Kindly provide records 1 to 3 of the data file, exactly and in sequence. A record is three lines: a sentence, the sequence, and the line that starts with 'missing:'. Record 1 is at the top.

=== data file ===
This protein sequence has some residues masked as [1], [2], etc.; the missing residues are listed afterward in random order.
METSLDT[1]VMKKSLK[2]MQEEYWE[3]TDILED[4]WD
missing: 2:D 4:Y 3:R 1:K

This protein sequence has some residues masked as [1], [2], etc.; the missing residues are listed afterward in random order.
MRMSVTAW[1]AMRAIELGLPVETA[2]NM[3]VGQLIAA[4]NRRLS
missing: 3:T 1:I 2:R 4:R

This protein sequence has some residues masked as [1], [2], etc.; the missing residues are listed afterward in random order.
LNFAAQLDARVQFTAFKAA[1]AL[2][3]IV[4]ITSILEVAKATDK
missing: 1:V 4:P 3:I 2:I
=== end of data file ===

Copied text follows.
This protein sequence has some residues masked as [1], [2], etc.; the missing residues are listed afterward in random order.
METSLDT[1]VMKKSLK[2]MQEEYWE[3]TDILED[4]WD
missing: 2:D 4:Y 3:R 1:K

This protein sequence has some residues masked as [1], [2], etc.; the missing residues are listed afterward in random order.
MRMSVTAW[1]AMRAIELGLPVETA[2]NM[3]VGQLIAA[4]NRRLS
missing: 3:T 1:I 2:R 4:R

This protein sequence has some residues masked as [1], [2], etc.; the missing residues are listed afterward in random order.
LNFAAQLDARVQFTAFKAA[1]AL[2][3]IV[4]ITSILEVAKATDK
missing: 1:V 4:P 3:I 2:I